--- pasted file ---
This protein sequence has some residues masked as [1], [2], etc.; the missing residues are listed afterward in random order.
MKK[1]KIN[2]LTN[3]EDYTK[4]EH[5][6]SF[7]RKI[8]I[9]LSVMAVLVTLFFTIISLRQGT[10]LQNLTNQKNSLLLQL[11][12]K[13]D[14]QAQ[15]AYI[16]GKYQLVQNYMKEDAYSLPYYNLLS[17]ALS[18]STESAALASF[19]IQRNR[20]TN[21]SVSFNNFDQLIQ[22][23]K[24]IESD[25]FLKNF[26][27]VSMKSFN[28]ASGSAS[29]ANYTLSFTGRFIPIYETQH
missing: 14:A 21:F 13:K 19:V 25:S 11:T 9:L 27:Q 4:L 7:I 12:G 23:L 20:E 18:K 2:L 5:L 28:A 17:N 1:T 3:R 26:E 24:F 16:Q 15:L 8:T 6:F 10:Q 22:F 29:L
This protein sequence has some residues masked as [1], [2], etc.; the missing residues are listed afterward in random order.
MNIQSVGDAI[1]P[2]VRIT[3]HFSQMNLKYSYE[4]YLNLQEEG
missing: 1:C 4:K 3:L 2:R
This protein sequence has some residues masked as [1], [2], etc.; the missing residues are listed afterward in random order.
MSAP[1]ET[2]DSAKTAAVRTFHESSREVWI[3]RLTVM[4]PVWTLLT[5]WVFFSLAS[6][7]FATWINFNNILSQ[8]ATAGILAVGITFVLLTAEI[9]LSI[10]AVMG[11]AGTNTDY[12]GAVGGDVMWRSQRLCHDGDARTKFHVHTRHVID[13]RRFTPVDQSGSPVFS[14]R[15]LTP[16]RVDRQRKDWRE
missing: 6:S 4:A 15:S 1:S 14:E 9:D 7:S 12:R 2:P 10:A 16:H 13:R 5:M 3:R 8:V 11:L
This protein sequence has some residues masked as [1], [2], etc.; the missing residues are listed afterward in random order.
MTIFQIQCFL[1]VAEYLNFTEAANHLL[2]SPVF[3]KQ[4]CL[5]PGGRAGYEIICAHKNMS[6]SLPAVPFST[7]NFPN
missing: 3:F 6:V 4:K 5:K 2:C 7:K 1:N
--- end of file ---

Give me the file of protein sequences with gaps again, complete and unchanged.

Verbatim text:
This protein sequence has some residues masked as [1], [2], etc.; the missing residues are listed afterward in random order.
MKK[1]KIN[2]LTN[3]EDYTK[4]EH[5][6]SF[7]RKI[8]I[9]LSVMAVLVTLFFTIISLRQGT[10]LQNLTNQKNSLLLQL[11][12]K[13]D[14]QAQ[15]AYI[16]GKYQLVQNYMKEDAYSLPYYNLLS[17]ALS[18]STESAALASF[19]IQRNR[20]TN[21]SVSFNNFDQLIQ[22][23]K[24]IESD[25]FLKNF[26][27]VSMKSFN[28]ASGSAS[29]ANYTLSFTGRFIPIYETQH
missing: 14:A 21:F 13:K 19:V 25:S 11:T 9:L 27:Q 4:L 7:I 12:G 23:L 20:E 18:K 2:L 5:L 28:A 17:N 1:T 3:R 26:E 24:F 16:Q 15:L 8:T 6:F 10:Q 22:F 29:L
This protein sequence has some residues masked as [1], [2], etc.; the missing residues are listed afterward in random order.
MNIQSVGDAI[1]P[2]VRIT[3]HFSQMNLKYSYE[4]YLNLQEEG
missing: 1:C 4:K 3:L 2:R
This protein sequence has some residues masked as [1], [2], etc.; the missing residues are listed afterward in random order.
MSAP[1]ET[2]DSAKTAAVRTFHESSREVWI[3]RLTVM[4]PVWTLLT[5]WVFFSLAS[6][7]FATWINFNNILSQ[8]ATAGILAVGITFVLLTAEI[9]LSI[10]AVMG[11]AGTNTDY[12]GAVGGDVMWRSQRLCHDGDARTKFHVHTRHVID[13]RRFTPVDQSGSPVFS[14]R[15]LTP[16]RVDRQRKDWRE
missing: 6:S 4:A 15:S 1:S 14:E 9:D 7:S 12:R 2:P 10:A 16:H 13:R 5:M 3:R 8:V 11:L
This protein sequence has some residues masked as [1], [2], etc.; the missing residues are listed afterward in random order.
MTIFQIQCFL[1]VAEYLNFTEAANHLL[2]SPVF[3]KQ[4]CL[5]PGGRAGYEIICAHKNMS[6]SLPAVPFST[7]NFPN
missing: 3:F 6:V 4:K 5:K 2:C 7:K 1:N